Gulf states are competing for influence in the Horn of Africa to control the Red Sea, transposing internal rivalries onto a fragile region. Horn governments should increase their bargaining power with their powerful neighbours, who should recognise the risks their policies pose to regional security.
Originally published in The New York Times
Following Saudi-mediated negotiations, UAE-backed Yemeni southern separatist group Southern Transitional Council 5 Nov signed agreement with Yemeni govt to end hostilities in south. Govt sent players to Gulf Cup football tournament in Qatar to run 24 Nov-8 Dec, which it had previously planned to boycott.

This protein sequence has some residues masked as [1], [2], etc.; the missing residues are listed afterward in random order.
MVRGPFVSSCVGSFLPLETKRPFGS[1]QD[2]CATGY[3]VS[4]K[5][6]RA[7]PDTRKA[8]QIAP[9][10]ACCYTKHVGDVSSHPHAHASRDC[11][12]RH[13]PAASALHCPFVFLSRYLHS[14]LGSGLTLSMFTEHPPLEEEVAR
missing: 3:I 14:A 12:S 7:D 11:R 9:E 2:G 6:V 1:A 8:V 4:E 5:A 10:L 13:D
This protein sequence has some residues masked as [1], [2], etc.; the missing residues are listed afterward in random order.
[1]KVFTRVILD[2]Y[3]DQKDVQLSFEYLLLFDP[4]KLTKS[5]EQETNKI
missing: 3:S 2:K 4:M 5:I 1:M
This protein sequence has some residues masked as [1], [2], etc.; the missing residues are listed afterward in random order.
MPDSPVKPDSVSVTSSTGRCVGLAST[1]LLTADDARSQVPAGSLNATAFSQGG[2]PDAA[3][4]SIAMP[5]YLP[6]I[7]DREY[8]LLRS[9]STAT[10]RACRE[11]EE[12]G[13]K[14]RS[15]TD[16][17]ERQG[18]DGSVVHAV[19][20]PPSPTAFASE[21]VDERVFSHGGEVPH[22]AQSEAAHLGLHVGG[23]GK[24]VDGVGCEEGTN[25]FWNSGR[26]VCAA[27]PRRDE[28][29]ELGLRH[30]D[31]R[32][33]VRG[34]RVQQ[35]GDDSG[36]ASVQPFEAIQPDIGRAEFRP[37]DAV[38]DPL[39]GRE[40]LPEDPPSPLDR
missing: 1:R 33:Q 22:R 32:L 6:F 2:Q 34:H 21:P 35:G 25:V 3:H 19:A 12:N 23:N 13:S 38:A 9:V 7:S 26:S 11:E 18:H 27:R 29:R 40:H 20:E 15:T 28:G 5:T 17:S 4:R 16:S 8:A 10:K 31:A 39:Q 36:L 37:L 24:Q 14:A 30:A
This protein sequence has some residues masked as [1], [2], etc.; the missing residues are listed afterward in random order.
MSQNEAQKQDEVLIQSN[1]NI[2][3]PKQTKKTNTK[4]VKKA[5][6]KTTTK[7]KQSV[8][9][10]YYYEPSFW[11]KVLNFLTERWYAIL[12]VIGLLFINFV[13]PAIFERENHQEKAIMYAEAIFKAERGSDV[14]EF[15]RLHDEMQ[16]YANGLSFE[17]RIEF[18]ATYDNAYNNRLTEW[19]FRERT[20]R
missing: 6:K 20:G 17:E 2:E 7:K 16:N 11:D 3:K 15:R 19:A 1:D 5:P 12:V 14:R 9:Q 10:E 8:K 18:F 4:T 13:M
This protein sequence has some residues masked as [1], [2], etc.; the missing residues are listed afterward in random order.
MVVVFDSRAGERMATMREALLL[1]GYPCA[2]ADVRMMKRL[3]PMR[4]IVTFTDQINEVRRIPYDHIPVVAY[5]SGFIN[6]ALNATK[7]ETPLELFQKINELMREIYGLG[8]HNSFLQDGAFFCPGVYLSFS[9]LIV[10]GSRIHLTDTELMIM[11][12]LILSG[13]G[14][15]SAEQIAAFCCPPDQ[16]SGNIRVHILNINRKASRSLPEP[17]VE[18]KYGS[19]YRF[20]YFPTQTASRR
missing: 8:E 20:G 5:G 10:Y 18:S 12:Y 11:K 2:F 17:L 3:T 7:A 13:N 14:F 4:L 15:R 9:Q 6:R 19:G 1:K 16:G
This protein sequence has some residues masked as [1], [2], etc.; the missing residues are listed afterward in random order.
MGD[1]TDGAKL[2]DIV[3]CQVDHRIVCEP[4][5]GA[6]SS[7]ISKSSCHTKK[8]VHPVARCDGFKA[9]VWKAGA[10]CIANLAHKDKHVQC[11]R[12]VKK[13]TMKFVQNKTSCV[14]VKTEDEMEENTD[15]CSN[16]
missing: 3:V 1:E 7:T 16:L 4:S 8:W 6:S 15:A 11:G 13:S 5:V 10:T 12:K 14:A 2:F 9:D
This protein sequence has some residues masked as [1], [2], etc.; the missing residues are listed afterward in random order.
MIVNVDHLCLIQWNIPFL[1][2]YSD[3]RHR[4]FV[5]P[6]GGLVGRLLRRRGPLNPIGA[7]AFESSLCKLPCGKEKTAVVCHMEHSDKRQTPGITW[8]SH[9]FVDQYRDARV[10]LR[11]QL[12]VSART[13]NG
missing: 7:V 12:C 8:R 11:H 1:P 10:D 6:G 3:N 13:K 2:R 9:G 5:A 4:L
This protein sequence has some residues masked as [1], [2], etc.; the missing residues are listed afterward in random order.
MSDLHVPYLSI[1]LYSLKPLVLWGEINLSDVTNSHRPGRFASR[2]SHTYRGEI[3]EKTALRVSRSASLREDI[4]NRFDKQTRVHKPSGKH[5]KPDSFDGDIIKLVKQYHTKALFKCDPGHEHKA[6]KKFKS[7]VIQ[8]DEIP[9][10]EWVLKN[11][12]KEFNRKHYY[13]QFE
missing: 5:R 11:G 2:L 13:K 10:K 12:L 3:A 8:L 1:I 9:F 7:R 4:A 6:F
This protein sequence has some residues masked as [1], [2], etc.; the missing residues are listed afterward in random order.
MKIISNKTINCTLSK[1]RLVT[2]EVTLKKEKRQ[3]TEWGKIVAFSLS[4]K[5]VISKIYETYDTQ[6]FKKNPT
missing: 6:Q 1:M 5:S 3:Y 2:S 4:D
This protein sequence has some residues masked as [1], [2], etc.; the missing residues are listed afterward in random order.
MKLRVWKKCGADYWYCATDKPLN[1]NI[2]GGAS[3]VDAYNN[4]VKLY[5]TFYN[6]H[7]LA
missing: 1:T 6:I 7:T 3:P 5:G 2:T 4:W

The UAE, together with its ally Saudi Arabia, played a highly visible role in helping make peace between Eritrea and Ethiopia. As its footprint across the Horn of Africa grows, the UAE should avoid having intra-Gulf competition colour its engagement.
The quarrel between Gulf monarchies has spilled into Somalia, with the fragile state now caught between the rival interests of Qatar and the United Arab Emirates. The competition has already aggravated intra-Somali disputes. All sides should take a step back before these tensions mount further.